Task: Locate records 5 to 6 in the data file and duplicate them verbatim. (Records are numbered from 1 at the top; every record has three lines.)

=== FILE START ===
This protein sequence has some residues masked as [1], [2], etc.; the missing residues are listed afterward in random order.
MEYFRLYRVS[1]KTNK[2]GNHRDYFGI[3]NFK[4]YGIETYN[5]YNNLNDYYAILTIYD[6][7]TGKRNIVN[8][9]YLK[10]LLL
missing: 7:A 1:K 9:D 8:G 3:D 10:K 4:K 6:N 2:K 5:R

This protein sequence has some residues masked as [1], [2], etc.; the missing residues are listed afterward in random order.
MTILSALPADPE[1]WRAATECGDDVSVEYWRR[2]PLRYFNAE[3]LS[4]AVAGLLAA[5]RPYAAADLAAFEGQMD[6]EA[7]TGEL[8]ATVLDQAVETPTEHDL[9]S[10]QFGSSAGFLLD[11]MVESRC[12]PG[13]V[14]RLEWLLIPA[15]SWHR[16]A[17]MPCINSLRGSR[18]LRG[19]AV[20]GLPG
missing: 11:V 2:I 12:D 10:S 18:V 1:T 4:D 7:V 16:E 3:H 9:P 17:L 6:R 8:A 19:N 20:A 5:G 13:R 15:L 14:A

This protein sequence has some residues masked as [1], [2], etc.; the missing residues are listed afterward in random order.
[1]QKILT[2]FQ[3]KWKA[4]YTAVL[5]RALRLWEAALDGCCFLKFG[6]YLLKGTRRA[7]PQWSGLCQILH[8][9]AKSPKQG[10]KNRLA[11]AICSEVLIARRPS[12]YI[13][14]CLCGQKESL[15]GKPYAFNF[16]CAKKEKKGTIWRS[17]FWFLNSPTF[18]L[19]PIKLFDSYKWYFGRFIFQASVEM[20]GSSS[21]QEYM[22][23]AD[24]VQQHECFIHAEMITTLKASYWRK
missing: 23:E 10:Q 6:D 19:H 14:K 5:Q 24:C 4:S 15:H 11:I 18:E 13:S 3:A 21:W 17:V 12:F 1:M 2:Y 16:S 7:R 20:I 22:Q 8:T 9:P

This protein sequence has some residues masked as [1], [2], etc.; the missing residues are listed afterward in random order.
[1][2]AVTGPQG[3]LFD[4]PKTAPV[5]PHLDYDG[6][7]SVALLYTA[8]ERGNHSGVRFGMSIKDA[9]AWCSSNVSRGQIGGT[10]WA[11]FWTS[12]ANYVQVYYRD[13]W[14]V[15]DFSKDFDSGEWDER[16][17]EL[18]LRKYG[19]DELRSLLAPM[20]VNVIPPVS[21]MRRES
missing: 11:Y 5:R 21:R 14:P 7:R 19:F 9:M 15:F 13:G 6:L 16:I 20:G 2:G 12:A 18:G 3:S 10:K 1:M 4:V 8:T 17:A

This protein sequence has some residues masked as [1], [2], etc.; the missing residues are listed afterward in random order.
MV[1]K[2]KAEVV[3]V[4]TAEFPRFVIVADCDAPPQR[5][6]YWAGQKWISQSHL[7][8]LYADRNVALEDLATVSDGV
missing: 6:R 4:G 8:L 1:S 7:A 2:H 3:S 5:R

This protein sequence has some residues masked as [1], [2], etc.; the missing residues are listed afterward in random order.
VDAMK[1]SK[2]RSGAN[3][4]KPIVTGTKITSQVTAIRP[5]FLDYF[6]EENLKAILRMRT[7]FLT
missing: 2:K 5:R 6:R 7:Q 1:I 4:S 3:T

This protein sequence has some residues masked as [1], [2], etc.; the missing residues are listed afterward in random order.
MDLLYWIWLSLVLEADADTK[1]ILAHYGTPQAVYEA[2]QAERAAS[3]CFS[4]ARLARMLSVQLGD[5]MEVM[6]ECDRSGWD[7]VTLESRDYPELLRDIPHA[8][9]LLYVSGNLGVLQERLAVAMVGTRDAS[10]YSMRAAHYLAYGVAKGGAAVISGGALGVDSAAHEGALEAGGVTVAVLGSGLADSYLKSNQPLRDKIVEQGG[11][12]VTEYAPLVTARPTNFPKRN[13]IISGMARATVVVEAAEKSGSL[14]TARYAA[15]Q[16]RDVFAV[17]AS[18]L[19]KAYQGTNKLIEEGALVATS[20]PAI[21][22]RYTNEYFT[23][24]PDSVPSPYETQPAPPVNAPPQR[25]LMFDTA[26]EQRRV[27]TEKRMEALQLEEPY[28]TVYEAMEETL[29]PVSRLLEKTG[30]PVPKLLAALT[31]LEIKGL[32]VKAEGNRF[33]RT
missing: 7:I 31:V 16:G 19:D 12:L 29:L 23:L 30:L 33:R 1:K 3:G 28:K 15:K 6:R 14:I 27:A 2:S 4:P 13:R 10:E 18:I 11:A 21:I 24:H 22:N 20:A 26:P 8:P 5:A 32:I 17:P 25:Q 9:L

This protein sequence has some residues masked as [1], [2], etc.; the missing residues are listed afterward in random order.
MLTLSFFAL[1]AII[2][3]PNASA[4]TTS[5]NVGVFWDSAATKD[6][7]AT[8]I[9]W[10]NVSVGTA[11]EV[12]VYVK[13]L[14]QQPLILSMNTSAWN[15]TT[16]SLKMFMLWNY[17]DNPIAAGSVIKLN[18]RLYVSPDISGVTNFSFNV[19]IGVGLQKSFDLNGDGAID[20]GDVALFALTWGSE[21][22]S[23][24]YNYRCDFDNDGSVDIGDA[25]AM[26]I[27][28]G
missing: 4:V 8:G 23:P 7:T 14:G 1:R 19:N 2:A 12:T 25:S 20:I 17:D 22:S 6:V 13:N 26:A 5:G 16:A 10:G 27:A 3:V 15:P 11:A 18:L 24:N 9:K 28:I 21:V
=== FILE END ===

This protein sequence has some residues masked as [1], [2], etc.; the missing residues are listed afterward in random order.
MV[1]K[2]KAEVV[3]V[4]TAEFPRFVIVADCDAPPQR[5][6]YWAGQKWISQSHL[7][8]LYADRNVALEDLATVSDGV
missing: 6:R 4:G 8:L 1:S 7:A 2:H 3:S 5:R

This protein sequence has some residues masked as [1], [2], etc.; the missing residues are listed afterward in random order.
VDAMK[1]SK[2]RSGAN[3][4]KPIVTGTKITSQVTAIRP[5]FLDYF[6]EENLKAILRMRT[7]FLT
missing: 2:K 5:R 6:R 7:Q 1:I 4:S 3:T